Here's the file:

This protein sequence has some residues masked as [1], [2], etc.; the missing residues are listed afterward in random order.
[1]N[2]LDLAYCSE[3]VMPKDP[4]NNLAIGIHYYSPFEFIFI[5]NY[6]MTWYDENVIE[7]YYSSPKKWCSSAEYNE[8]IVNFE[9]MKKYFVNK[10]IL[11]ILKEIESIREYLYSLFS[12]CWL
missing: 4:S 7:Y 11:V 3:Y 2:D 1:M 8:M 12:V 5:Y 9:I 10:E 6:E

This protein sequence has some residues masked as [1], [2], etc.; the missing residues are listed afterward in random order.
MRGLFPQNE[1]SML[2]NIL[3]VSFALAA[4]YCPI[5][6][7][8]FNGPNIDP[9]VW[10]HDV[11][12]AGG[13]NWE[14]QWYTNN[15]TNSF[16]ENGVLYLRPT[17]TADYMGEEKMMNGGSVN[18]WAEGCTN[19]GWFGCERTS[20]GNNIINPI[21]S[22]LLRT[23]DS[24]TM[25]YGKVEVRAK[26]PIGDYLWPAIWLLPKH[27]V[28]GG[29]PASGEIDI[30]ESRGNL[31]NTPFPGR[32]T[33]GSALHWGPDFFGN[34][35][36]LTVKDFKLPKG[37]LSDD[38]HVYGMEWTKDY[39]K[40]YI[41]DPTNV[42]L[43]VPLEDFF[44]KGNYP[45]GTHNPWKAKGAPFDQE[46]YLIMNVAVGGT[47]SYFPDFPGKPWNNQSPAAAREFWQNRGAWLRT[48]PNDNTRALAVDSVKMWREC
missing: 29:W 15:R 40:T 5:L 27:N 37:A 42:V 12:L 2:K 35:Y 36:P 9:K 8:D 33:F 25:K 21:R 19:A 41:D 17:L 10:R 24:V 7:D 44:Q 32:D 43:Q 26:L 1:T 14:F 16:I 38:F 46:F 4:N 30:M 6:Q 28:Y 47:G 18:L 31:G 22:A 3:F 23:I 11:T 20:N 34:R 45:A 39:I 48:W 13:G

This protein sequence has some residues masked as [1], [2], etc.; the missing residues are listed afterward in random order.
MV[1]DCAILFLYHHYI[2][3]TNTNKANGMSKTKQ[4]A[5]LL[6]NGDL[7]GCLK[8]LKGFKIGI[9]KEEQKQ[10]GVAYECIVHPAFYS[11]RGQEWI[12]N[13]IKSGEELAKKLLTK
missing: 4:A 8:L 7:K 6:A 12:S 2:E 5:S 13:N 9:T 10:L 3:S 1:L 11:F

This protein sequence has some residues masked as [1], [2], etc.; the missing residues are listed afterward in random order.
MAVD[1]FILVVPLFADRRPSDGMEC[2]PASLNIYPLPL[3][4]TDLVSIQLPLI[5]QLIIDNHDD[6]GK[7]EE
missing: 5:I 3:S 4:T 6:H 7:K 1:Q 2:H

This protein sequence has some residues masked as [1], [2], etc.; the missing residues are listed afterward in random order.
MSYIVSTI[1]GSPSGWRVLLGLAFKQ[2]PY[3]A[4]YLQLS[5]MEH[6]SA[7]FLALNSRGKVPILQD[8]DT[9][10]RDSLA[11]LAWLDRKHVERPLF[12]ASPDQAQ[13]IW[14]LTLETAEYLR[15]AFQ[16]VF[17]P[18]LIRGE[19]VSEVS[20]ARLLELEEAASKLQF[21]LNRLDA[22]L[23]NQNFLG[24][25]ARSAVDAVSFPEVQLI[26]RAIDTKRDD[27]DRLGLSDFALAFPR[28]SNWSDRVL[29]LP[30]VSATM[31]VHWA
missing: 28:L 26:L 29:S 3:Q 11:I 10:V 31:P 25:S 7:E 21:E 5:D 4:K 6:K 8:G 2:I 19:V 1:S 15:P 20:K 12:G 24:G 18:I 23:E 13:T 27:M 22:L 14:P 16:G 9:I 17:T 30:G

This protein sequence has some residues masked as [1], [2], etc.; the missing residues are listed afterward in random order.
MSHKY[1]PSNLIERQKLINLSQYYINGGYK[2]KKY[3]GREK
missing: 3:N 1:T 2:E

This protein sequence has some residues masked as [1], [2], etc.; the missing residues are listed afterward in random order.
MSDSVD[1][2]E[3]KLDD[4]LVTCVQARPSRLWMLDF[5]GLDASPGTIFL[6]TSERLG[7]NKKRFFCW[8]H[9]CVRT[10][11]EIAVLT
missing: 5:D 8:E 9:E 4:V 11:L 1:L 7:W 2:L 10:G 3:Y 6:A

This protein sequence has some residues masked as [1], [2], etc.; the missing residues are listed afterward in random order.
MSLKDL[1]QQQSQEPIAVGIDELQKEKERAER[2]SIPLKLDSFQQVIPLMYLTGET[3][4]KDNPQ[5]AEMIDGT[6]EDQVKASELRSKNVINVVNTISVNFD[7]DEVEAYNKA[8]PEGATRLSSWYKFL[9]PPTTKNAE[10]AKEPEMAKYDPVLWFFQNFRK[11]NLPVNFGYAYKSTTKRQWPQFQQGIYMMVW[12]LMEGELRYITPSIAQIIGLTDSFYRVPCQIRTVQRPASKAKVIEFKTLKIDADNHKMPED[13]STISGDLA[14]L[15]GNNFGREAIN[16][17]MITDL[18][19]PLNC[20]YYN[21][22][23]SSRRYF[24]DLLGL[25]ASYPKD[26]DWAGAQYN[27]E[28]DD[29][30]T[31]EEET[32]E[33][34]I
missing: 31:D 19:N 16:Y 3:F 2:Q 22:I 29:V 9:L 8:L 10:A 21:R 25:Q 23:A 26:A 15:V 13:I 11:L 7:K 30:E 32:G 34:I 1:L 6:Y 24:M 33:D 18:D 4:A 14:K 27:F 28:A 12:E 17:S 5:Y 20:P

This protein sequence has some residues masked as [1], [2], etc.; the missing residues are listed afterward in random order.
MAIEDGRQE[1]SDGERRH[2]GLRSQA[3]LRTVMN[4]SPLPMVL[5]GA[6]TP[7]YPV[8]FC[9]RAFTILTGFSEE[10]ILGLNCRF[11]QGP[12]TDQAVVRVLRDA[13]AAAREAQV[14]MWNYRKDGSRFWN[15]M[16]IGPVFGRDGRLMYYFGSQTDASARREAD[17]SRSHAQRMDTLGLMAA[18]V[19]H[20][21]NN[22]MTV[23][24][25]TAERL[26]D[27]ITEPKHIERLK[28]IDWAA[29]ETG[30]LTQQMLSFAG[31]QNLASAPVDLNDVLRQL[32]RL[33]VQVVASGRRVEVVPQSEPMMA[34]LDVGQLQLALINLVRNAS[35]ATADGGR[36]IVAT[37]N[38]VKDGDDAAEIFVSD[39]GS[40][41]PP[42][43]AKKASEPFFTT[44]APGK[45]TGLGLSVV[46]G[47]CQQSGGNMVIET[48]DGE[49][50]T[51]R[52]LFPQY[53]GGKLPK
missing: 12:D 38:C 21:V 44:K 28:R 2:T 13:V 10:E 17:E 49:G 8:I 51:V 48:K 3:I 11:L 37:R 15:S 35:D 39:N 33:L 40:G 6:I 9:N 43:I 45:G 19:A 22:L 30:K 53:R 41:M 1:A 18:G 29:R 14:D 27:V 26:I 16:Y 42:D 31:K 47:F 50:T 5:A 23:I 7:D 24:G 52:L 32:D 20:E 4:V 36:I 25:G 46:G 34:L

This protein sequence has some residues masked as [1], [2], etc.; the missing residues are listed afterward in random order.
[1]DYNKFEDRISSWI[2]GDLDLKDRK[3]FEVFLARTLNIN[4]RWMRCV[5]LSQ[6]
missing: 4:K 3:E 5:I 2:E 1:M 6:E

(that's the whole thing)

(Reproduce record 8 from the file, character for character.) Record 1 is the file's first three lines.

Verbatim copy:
This protein sequence has some residues masked as [1], [2], etc.; the missing residues are listed afterward in random order.
MSLKDL[1]QQQSQEPIAVGIDELQKEKERAER[2]SIPLKLDSFQQVIPLMYLTGET[3][4]KDNPQ[5]AEMIDGT[6]EDQVKASELRSKNVINVVNTISVNFD[7]DEVEAYNKA[8]PEGATRLSSWYKFL[9]PPTTKNAE[10]AKEPEMAKYDPVLWFFQNFRK[11]NLPVNFGYAYKSTTKRQWPQFQQGIYMMVW[12]LMEGELRYITPSIAQIIGLTDSFYRVPCQIRTVQRPASKAKVIEFKTLKIDADNHKMPED[13]STISGDLA[14]L[15]GNNFGREAIN[16][17]MITDL[18][19]PLNC[20]YYN[21][22][23]SSRRYF[24]DLLGL[25]ASYPKD[26]DWAGAQYN[27]E[28]DD[29][30]T[31]EEET[32]E[33][34]I
missing: 31:D 19:N 16:Y 3:F 2:Q 22:I 29:V 9:L 8:L 10:A 21:R 25:Q 23:A 26:A 15:V 13:I 11:L 7:K 30:E 32:G 34:I 1:L 6:Y 24:M 33:D 18:D 4:A 14:K 27:F 28:A 12:E 17:S 5:Y 20:P